National Highways and 20 firms from its supply are working together to define and develop a portfolio of innovative projects for the roads sector.
The new Roads Research Alliance will lead a £14.5m programme over the next five years. Research already under way includes using robots and semi-automation to carry out roadside tasks and protect the safety of workers, maximising the use of waste materials in road construction and the potential introduction of low carbon self-healing concrete roads.
Working in partnership with the University of Cambridge and Costain, National Highways has been given £5.5m funding to support research in such areas as Digital Roads, sustainability, automation and carbon reduction.
Funding has been provided by both the UKRI Engineering and Physical Sciences Research Council (EPSRC), and the EU Marie Sklodowska Curie Action (MSCA) co-fund programme for the work.
National Highways chief executive, Nick Harris, said: “We were already committed to delivering the research project and had funding in place but, rather than simply go forward alone, we wanted to work collaboratively with our supply chain and deliver a more joined-up approach to better address the challenges our sector faces.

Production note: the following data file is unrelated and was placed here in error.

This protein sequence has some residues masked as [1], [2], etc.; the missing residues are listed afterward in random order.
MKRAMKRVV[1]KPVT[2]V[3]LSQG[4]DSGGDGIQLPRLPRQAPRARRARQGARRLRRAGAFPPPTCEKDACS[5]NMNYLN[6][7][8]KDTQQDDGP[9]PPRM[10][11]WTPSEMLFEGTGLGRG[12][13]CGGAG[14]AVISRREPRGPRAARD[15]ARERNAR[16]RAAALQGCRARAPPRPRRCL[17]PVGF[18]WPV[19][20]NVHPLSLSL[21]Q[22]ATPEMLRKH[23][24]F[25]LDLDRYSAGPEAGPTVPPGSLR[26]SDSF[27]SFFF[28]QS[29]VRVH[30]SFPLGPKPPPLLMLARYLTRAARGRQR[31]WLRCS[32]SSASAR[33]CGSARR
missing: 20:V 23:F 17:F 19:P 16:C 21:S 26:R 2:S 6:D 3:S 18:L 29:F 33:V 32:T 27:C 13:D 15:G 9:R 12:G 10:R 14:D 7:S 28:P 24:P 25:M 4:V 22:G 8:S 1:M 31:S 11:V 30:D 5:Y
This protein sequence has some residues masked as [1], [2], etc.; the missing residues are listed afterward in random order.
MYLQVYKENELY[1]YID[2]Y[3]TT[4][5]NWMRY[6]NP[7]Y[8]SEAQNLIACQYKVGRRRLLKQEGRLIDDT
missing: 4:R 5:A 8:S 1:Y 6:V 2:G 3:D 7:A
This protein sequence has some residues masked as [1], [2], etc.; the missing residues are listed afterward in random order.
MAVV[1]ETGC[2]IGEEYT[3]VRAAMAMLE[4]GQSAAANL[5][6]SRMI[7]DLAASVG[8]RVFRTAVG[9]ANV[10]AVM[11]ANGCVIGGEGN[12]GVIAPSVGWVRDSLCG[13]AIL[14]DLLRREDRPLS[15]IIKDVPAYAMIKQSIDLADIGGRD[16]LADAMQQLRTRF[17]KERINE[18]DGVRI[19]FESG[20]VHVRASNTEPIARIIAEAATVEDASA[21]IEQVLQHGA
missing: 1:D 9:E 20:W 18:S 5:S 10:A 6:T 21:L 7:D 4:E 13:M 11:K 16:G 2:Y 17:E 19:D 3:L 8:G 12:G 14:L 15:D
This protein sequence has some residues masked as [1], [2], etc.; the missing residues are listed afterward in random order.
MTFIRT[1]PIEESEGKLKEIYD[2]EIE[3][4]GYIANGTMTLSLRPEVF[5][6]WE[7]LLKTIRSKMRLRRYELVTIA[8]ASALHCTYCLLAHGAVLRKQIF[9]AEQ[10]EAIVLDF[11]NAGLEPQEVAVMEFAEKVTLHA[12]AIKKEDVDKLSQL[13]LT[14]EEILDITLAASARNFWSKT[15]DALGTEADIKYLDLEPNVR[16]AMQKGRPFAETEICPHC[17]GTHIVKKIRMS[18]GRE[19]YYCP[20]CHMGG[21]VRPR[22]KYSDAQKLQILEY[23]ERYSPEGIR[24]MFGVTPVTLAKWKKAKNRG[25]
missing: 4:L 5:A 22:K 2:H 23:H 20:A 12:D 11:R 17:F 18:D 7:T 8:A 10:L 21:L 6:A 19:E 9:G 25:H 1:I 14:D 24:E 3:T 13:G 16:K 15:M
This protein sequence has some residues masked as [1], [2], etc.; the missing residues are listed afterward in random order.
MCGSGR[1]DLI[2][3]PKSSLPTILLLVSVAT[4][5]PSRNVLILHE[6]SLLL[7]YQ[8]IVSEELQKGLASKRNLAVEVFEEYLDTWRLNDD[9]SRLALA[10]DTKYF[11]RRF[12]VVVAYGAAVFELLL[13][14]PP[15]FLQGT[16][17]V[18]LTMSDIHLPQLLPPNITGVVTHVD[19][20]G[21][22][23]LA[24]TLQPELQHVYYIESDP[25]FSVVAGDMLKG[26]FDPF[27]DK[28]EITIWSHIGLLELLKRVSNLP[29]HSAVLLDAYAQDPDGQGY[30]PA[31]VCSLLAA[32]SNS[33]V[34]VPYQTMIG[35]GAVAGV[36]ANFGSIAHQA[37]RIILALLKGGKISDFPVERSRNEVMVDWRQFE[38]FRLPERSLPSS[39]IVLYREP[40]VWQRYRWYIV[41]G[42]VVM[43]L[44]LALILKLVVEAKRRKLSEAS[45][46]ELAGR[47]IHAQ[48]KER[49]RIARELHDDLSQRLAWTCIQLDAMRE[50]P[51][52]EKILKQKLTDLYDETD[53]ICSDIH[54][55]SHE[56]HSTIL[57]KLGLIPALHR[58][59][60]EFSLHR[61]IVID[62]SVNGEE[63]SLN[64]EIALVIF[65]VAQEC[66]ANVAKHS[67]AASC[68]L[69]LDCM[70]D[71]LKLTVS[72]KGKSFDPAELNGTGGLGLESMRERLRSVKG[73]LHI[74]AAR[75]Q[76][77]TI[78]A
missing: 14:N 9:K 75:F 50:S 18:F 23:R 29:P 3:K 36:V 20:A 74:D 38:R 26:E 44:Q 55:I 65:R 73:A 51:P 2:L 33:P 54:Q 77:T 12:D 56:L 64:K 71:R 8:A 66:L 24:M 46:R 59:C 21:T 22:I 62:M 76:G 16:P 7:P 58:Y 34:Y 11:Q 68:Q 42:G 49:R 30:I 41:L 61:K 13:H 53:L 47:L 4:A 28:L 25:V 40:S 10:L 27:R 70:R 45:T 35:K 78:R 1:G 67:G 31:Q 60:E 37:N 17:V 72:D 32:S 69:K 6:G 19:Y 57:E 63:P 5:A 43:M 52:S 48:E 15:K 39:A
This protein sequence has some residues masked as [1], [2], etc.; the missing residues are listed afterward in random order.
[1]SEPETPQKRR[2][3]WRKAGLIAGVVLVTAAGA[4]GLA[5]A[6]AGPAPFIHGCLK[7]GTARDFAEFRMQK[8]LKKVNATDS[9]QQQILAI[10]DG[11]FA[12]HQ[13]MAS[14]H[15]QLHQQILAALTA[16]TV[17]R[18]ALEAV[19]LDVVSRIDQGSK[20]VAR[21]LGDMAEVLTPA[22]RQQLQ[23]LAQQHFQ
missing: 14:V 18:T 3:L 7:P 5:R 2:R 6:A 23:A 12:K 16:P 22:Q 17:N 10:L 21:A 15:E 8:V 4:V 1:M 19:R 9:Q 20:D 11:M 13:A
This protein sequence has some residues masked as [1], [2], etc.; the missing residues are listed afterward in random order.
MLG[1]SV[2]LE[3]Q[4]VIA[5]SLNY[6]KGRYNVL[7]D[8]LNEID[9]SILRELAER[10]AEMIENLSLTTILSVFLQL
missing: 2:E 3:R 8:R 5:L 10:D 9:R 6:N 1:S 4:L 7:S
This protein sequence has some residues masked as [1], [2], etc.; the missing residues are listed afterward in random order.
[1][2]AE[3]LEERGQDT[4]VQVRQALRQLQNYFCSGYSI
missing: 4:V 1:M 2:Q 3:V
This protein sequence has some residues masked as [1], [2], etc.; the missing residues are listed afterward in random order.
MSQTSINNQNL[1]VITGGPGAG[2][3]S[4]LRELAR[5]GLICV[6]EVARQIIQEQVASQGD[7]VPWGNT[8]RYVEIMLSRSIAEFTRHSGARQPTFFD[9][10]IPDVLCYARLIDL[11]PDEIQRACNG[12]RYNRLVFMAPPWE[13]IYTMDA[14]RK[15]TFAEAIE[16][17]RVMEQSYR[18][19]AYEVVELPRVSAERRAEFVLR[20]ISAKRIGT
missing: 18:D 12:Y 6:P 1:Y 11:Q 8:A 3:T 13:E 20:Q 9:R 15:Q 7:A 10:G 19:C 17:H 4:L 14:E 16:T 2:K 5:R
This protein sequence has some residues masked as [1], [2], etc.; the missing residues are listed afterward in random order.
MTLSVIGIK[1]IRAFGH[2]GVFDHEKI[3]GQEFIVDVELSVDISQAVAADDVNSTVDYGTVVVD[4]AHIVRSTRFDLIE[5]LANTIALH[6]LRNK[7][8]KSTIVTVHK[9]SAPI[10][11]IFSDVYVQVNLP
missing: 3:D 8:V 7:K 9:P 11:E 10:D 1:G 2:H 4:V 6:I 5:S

“Together we can develop ideas that will increase safety on our network as well as improving how we design, maintain, operate and build roads. This is the first time National Highways has formed an alliance like this to deliver research and we are looking forward to seeing the exciting results.”
But education is key in terms of adopting Automated Vehicles for transporting goods, says Tara Adringa, Executive Director of Partners for Automated Vehicle Education (PAVE).
“AV technology offers great potential to make our roads safer, to improve transportation equity and to provide more transportation options to more people,” she explains.
“But we won’t realise that potential unless consumers understand the technology and know how to use it safely. These results show that we need to double down on our efforts to help consumers understand the technology, and we need to give the public clear, understandable language to use to describe these new features.”